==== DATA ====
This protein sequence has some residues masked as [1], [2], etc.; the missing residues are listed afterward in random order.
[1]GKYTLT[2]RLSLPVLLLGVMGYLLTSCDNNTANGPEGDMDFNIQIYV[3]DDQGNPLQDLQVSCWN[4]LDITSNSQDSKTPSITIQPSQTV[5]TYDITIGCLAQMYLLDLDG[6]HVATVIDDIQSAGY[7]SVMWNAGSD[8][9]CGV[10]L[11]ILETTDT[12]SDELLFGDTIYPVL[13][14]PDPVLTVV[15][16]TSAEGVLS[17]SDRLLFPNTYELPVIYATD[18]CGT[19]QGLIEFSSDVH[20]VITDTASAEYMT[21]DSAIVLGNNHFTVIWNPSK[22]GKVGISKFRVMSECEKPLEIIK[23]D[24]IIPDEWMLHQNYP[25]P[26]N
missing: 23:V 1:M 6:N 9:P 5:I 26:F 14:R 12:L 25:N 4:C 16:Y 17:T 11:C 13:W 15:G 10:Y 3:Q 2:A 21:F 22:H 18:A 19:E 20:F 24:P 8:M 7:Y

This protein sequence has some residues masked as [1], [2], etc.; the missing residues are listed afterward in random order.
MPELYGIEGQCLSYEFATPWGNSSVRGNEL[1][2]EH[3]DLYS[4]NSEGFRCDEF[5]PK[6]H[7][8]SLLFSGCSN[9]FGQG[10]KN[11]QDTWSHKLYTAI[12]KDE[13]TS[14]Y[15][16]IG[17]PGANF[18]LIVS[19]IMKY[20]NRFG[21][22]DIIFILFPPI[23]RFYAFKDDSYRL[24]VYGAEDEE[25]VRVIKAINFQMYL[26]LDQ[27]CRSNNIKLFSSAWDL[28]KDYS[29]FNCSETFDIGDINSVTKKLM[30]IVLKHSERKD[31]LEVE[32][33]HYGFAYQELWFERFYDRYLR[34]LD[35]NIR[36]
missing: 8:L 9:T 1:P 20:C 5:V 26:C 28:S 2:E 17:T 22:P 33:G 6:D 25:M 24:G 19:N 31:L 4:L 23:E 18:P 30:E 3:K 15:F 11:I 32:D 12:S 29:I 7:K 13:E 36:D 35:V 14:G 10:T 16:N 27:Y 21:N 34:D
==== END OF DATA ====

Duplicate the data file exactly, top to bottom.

This protein sequence has some residues masked as [1], [2], etc.; the missing residues are listed afterward in random order.
[1]GKYTLT[2]RLSLPVLLLGVMGYLLTSCDNNTANGPEGDMDFNIQIYV[3]DDQGNPLQDLQVSCWN[4]LDITSNSQDSKTPSITIQPSQTV[5]TYDITIGCLAQMYLLDLDG[6]HVATVIDDIQSAGY[7]SVMWNAGSD[8][9]CGV[10]L[11]ILETTDT[12]SDELLFGDTIYPVL[13][14]PDPVLTVV[15][16]TSAEGVLS[17]SDRLLFPNTYELPVIYATD[18]CGT[19]QGLIEFSSDVH[20]VITDTASAEYMT[21]DSAIVLGNNHFTVIWNPSK[22]GKVGISKFRVMSECEKPLEIIK[23]D[24]IIPDEWMLHQNYP[25]P[26]N
missing: 23:V 1:M 6:N 9:P 5:I 26:F 14:R 12:L 25:N 4:C 16:Y 17:T 11:C 13:W 15:G 10:Y 3:Q 2:A 21:F 22:H 18:A 19:E 20:F 24:P 8:M 7:Y

This protein sequence has some residues masked as [1], [2], etc.; the missing residues are listed afterward in random order.
MPELYGIEGQCLSYEFATPWGNSSVRGNEL[1][2]EH[3]DLYS[4]NSEGFRCDEF[5]PK[6]H[7][8]SLLFSGCSN[9]FGQG[10]KN[11]QDTWSHKLYTAI[12]KDE[13]TS[14]Y[15][16]IG[17]PGANF[18]LIVS[19]IMKY[20]NRFG[21][22]DIIFILFPPI[23]RFYAFKDDSYRL[24]VYGAEDEE[25]VRVIKAINFQMYL[26]LDQ[27]CRSNNIKLFSSAWDL[28]KDYS[29]FNCSETFDIGDINSVTKKLM[30]IVLKHSERKD[31]LEVE[32][33]HYGFAYQELWFERFYDRYLR[34]LD[35]NIR[36]
missing: 8:L 9:T 1:P 20:C 5:V 26:C 28:S 2:E 17:T 22:P 33:G 6:D 25:M 24:G 19:N 31:L 4:L 23:E 18:P 30:E 3:K 15:F 11:I 32:D 12:S 29:I 7:K 13:E 36:D 35:V 14:G 10:T 16:N 27:Y 21:N 34:D